Then note the quick defense of Ross and dismissal of any tension by his NSC bosses, as well as the "other contacts", also likely to be in the NSC, who defend Ross's Israel line as part of a sensible approach to the "big picture" of the Middle East and Iran.

This is the "inside" part of the headline tension between the US and Israeli Governments. Just as something will have to give --- and someone will have to lose --- in that context, so someone will have to suffer defeat, possibly to the point of resignation, within the Obama Administration. Whether that is Ross or Mitchell will say a lot for which agency gets the upper hand in the Administration's foreign policy, particularly on Israel-Palestine and on Iran.

Middle East Inside Line: Arab League/Turkey Criticism of Israel, Peres v. Netanyahu, Armenia Complication for Turkey-Israel?

Since Israeli Prime Minister Benjamin Netanyahu’s tense visit to the White House last week, an intense debate inside the Obama administration about how to proceed with Netanyahu to advance the Middle East peace process has grown more heated, even as Israeli officials are expected to announce they have reached some sort of agreement with Washington as soon as tonight.

Sources say within the inter-agency process, White House Middle East strategist Dennis Ross is staking out a position that Washington needs to be sensitive to Netanyahu’s domestic political constraints including over the issue of building in East Jerusalem in order to not raise new Arab demands, while other officials including some aligned with Middle East peace envoy George Mitchell are arguing Washington needs to hold firm in pressing Netanyahu for written commitments to avoid provocations that imperil Israeli-Palestinian peace talks and to preserve the Obama administration's credibility.

POLITICO spoke with several officials who confirmed the debate and its intensity. Ross did not respond to a query, nor did a spokesman for George Mitchell. 

“He [Ross] seems to be far more sensitive to Netanyahu's coalition politics than to U.S. interests,” one U.S. official told POLITICO Saturday. “And he doesn't seem to understand that this has become bigger than Jerusalem but is rather about the credibility of this Administration.”

What some saw as the suggestion of dual loyalties shows how heated the debate has become.

[ROZEN UPDATE: NSC Chief of Staff Denis McDonough fiercely rejected any such suggestion. "The assertion is as false as it is offensive," McDonough said Sunday by email. "Whoever said it has no idea what they are talking about. Dennis Ross's many decades of service speak volumes about his commitment to this country and to our vital interests, and he is a critical part of the President's team."]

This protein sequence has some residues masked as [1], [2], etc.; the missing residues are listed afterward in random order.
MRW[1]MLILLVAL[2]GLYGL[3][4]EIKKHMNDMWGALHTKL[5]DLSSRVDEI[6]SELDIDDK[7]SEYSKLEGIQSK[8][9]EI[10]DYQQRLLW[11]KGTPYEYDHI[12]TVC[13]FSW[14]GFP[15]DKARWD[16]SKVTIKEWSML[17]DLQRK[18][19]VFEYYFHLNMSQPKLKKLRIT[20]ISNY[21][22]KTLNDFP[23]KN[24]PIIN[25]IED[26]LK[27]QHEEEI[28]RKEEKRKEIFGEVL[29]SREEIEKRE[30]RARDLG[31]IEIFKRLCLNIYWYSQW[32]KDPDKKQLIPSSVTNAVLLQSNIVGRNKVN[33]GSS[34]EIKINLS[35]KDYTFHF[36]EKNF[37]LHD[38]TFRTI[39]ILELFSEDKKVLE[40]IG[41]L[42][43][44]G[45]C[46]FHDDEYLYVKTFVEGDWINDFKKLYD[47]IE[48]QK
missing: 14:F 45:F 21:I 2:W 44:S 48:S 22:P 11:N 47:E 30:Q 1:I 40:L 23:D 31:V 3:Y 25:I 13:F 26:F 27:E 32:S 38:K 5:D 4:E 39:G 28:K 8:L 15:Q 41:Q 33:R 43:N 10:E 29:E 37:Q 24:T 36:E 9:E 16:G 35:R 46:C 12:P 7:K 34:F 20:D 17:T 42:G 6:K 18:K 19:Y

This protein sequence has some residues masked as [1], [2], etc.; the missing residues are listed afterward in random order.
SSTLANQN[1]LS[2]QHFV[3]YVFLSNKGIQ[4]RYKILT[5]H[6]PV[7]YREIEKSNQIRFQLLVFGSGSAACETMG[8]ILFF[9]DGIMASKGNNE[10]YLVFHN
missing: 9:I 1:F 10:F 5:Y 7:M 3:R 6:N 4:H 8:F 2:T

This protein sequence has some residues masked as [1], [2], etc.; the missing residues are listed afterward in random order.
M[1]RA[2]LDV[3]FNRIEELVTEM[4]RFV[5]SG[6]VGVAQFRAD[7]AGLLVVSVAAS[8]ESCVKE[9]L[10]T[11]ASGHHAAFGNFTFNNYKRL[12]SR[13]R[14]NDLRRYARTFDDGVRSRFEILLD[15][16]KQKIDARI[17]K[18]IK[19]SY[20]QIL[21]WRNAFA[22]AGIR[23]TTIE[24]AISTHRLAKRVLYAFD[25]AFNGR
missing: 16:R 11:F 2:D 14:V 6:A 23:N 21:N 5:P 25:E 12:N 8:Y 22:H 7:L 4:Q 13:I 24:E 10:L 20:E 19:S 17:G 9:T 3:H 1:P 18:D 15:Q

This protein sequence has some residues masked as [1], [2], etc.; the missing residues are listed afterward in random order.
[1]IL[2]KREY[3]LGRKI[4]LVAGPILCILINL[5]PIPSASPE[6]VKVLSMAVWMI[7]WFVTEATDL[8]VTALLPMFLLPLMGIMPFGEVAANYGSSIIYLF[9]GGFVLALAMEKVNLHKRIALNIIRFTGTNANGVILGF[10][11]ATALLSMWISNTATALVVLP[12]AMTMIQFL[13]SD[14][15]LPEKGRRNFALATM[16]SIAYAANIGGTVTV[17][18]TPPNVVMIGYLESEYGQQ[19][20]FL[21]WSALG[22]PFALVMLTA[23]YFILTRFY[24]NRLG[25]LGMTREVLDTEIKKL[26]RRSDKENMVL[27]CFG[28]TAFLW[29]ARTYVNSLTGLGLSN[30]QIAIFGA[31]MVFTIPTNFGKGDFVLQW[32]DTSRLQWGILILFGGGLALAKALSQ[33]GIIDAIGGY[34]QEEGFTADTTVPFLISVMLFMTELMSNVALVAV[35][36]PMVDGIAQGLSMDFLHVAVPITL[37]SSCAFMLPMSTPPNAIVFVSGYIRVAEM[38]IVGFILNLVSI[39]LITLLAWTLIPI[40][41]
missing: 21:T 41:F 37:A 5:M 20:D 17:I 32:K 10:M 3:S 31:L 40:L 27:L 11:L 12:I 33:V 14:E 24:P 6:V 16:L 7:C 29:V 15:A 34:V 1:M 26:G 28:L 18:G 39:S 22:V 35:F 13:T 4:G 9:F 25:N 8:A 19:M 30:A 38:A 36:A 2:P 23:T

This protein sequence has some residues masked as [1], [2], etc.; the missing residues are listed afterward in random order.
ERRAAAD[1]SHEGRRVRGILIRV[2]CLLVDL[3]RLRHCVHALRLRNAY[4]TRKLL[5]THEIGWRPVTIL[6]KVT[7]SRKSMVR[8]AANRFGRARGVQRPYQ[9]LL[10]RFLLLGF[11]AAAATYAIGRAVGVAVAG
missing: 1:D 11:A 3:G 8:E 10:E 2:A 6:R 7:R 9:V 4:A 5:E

Last week, during U.S.-Israeli negotiations during Netanyahu’s visit and subsequent internal U.S. government meetings, the first official said, Ross “was always saying about how far Bibi could go and not go. So by his logic, our objectives and interests were less important than pre-emptive capitulation to what he described as Bibi's coalition's red lines.”

When the U.S. and Israel are seen to publicly diverge on an issue such as East Jerusalem construction, the official characterized Ross's argument as: "the Arabs increase their demands ... therefore we must rush to close gaps ... no matter what the cost to our broader credibility.”

A second official confirmed the broad outlines of the current debate within the administration. Obviously at every stage of the process, the Obama Middle East team faces tactical decisions about what to push for, who to push, how hard to push, he described. 

As to which argument best reflects the wishes of the President, the first official said, “As for POTUS, what happens in practice is that POTUS, rightly, gives broad direction. He doesn't, and shouldn't, get bogged down in minutiae. But Dennis uses the minutiae to blur the big picture … And no one asks the question: why, since his approach in the Oslo years was such an abysmal failure, is he back, peddling the same snake oil?”

Other contacts [Editor's Note: almost certainly NSC officials] who have discussed recent U.S.-Israel tensions with Ross say he argues that all parties need to keep focus on the big picture, Iran, and the peace process as being part of a wider U.S. effort to bolster an international and regional alliance including Arab nations and Israel to pressure and isolate Iran.

This is an argument that presumably has resonance with the Netanyahu government. But at the same time, Arab allies tell Washington that Israeli construction in East Jerusalem inflames their publics and breeds despair and makes it hard for them to work even indirectly and quietly with Israel on Iran. They push Washington to show it can manage Israel and to get an Israeli-Palestinian peace process going that would facilitate regional cooperation on Iran.